Part of theQuick Takes
Cabinet Picks Reveal a Return to Norms
With the announcement of Antony Blinken and Jake Sullivan to the top foreign policy positions in the U.S. government, the new Administration is signaling a return to a more traditional approach of building alliances, ensuring a strategic vision, and coordinating with international institutions thus creating a more predictable foreign policy strategy. For China policy, as we (and many others) are saying, expect to see a continued tough approach but in a more strategic framework that is more consistent and transparent. Within that, the new Administration is likely to re-establish high-level dialogues and find areas of potential cooperation with China.
While Trump’s more inflammatory, whole-of-government approach may not have achieved all his objectives, it has definitely changed the narrative and the nature of the bilateral relationship. This, combined with what Secretary Paulson calls “structural competition” between the two countries given the nature of our economies, we will have to watch if this traditional approach to policymaking works in this new environment.
Entity List Expanding
Reuters published an account of a proposed Executive Order that would add 89 Chinese companies to the U.S. entity list for having military ties, restricting them from buying a range of U.S. goods and technology. If issued, this action will have a significant impact on U.S. companies, particularly in aerospace. Honeywell and General Electric, for example, are major suppliers to Commercial Aircraft Corp of China Ltd (COMAC), makers of China’s domestic aircraft, and one of the companies being added to the list along with other aerospace firms.
U.S. competitors in Europe, such as Rolls Royce, are fully prepared to step in to replace the American firms if they are limited in making these sales. Just the consideration of restricting U.S. sales to “any person or entity that supports or contributes to the maintenance or production of military items -- even if their business is primarily non-military,” as the rules allege, exacerbate concerns that American firms are unreliable suppliers.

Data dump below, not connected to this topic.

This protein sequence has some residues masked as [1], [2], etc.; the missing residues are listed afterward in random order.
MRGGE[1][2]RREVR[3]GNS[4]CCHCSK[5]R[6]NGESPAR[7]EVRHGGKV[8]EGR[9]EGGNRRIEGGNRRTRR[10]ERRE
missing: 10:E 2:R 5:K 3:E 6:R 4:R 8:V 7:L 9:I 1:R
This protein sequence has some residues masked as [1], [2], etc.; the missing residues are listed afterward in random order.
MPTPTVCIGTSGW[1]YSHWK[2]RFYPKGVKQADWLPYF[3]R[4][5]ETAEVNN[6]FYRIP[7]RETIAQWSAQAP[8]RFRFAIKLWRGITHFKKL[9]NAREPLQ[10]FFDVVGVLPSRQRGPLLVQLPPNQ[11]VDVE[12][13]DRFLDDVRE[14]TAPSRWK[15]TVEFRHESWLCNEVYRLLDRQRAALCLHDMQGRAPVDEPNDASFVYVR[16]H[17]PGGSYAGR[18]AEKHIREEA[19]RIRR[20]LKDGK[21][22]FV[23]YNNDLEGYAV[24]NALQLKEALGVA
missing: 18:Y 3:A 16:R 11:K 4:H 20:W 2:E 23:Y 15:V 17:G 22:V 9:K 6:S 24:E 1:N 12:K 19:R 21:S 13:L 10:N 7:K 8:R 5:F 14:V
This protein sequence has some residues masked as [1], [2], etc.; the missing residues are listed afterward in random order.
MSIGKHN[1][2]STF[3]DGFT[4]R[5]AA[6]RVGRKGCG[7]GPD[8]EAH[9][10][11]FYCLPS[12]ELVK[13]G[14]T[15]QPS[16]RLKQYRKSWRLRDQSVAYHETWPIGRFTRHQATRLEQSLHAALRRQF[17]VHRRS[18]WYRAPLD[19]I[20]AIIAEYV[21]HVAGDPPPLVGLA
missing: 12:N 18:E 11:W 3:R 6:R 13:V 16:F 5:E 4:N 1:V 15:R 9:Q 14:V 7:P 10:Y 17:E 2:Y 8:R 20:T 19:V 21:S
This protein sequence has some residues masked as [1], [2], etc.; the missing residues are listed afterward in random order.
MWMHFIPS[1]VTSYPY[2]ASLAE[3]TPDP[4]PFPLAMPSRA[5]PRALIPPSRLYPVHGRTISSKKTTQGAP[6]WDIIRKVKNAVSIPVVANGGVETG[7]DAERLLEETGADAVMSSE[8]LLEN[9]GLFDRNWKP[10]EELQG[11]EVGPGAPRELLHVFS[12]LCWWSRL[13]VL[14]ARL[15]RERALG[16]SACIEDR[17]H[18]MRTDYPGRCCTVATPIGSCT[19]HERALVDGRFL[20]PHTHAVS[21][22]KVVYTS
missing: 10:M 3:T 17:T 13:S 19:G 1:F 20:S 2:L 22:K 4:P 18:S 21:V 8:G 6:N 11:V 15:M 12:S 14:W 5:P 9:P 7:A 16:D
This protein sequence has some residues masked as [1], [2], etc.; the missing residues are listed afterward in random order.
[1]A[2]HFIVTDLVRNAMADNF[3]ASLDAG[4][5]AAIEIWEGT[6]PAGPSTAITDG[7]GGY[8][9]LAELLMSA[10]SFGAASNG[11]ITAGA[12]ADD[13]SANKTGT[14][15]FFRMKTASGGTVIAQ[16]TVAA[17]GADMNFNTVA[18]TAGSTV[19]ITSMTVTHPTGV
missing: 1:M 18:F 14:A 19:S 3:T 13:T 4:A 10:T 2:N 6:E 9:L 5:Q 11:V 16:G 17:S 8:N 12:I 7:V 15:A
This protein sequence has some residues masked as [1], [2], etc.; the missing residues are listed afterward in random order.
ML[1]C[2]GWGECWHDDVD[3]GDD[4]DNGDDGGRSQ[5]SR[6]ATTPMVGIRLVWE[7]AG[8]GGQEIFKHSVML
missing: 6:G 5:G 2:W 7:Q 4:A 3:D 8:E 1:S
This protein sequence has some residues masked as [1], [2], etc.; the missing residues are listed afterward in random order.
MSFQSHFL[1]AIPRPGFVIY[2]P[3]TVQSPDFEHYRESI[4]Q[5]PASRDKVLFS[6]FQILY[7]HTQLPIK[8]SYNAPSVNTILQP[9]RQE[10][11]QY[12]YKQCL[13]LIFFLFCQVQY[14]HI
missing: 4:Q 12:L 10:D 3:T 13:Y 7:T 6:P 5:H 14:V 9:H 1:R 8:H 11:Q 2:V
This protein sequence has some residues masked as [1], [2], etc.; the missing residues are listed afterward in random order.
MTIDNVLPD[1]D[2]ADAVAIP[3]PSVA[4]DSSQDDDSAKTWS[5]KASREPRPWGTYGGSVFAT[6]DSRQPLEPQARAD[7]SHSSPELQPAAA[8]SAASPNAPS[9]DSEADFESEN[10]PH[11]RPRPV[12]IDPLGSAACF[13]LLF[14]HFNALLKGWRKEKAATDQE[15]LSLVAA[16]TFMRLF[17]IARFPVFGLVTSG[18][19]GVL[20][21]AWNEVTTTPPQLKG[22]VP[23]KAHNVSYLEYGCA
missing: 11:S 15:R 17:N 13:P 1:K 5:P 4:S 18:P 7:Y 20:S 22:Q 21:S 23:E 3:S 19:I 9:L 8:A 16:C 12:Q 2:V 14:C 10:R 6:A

China has outlined criteria for its own Unreliable Entity List. If the Commerce Department publishes this new broad list of companies, the Chinese will likely retaliate by adding U.S. firms, particularly in the aerospace field, to their list. The end result will be a significant loss of sales for U.S. firms to their European competitors, potentially never to be recovered, while not achieving the goal of halting or even slowing China’s growth and development.
Trade – China Joins the Crowd
In a surprise but strategically clever move, President Xi announced last week at the 32nd Asia-Pacific Economic Cooperation (APEC)summit that China is considering joining the Comprehensive and Progressive Agreement for Trans-Pacific Partnership (CPTPP). As you will recall, the CPTPP is the agreement concluded between 11 nations after the Trump Administration pulled out of its predecessor – the Trans-Pacific Partnership (TPP).
If China moves forward with these negotiations, coming after the November signing of the Regional Comprehensive Economic Partnership, it will be a member of the two largest regional agreements in the world. By contrast, the United States is not a member of either.
China’s announcement places pressure on the United States to also consider joining the CPTPP. Biden’s challenge is that the standards of the CPTPP are lower than those negotiated in the TPP under the Obama Administration. This makes it easier to join, but tougher to get through the Congress, which was even skeptical of the initial agreement. Even then Presidential-candidate Hillary Clinton backed away from the TPP. It will be an early test on trade for the Biden Administration, but the move by China could potentially provide an opening for the new Administration to consider joining.
Climate to Dominate - Again
The appointment of a former senior Senator and Secretary of State. who negotiated the Paris Climate Accord, as the Special Envoy is a clear indication of the emphasis that the new President intends to place on the environment. And as the world’s largest carbon emitter, China has to be a major part of Secretary Kerry’s new role.
This will provide an interesting opportunity for the Chinese. They have already recognized the benefits of cooperating with the Europeans on climate. The announcement at the UN General Assembly meeting earlier this year by President Xi Jinping that China will achieve carbon neutrality by 2060 is aimed in large part at the Europeans, who have made this issue an important part of their relationship with China.
Expect to see climate to be the first area of proposed cooperation with China under the new Administration. Hopefully, it will not be the centerpiece of the relationship, however, as seen in the Obama Administration. Creating a special envoy sends a positive signal about climate but having a lone ranger like Secretary Kerry taking on this new role, especially given the foreign policy, economic, and national security implications of the environmental issues could create challenges for the new Secretary of State.